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Why Relationships are Key to Successful Supply Chains

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Successful-Supply-Chains

Successful Supply Chains

Successful Supply Chains- In a world of ever-changing tariffs and evolving technology, optimizing your supply chain is no longer a simple, finite task — but it’s worth the extra effort. 79% of companies with high-performing supply chains achieve higher than average revenue growth within their industries, compared to only 8% of businesses with less evolved supply chains, according to a 2014 Deloitte survey.

Unfortunately, only 50% of business leaders think that supply chain is a separate factor to the rest of their business strategy — and that could be costing them.

It appears that supply chain optimization has been pushed to the back burner for many businesses. It’s understandable, considering the constant fluctuation in the dynamics of supply chains can make it difficult for even the key players to keep up, but it’s a big mistake.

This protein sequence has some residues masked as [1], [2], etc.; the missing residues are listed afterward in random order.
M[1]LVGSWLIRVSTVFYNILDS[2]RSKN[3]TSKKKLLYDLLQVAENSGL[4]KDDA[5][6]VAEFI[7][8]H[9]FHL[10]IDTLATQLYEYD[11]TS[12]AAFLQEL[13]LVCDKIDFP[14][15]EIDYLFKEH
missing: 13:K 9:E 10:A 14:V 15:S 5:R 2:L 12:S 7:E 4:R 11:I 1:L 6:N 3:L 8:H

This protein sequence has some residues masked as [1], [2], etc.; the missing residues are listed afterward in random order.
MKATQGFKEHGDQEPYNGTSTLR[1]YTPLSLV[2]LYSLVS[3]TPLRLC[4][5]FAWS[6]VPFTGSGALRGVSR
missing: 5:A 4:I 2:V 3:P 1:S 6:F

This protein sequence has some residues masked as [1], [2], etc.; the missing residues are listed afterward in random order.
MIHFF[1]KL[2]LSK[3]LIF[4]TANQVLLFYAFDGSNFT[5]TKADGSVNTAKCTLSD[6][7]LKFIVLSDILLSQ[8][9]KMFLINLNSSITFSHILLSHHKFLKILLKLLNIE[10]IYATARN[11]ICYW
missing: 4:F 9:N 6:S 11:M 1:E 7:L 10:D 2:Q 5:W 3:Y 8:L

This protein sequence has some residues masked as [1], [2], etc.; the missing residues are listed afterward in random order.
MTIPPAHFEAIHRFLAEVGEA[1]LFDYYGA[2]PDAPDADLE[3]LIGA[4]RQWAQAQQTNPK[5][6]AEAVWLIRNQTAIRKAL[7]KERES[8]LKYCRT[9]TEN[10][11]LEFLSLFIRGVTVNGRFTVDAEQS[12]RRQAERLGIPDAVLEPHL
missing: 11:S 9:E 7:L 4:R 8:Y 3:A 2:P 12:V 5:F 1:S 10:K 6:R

To help your business better prepare to handle these supply chain challenges, Tony Uphoff recently sat down with Robert Handfield, distinguished professor of supply chain management at North Carolina State’s Poole College of Management and the founder and executive director of the Supply Chain Resource Cooperative (SCRC), on the Thomas Industry Update Podcast.

The SCRC is an industry-university partnership dedicated to advancing supply chain management by connecting Fortune 500 businesses with future supply chain managers for a hands-on learning experience.

According to Handfield’s 30 years of research in the world of supply chain, the key to management “is actually about managing inter-organizational relationships and often involves multiple enterprises.”

Handfield’s Flows of Supply Chain Management

Contrary to what is typically taught in supply chain management, Handfield has a slightly different take on the three flows of supply chain. While professionals are usually taught that these three flows include materials/products, information, and finances, Handfield notes one more very significant flow in his co-written book, Introduction to Supply Chain Management: relationships.

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Article Credit: Thomas Net

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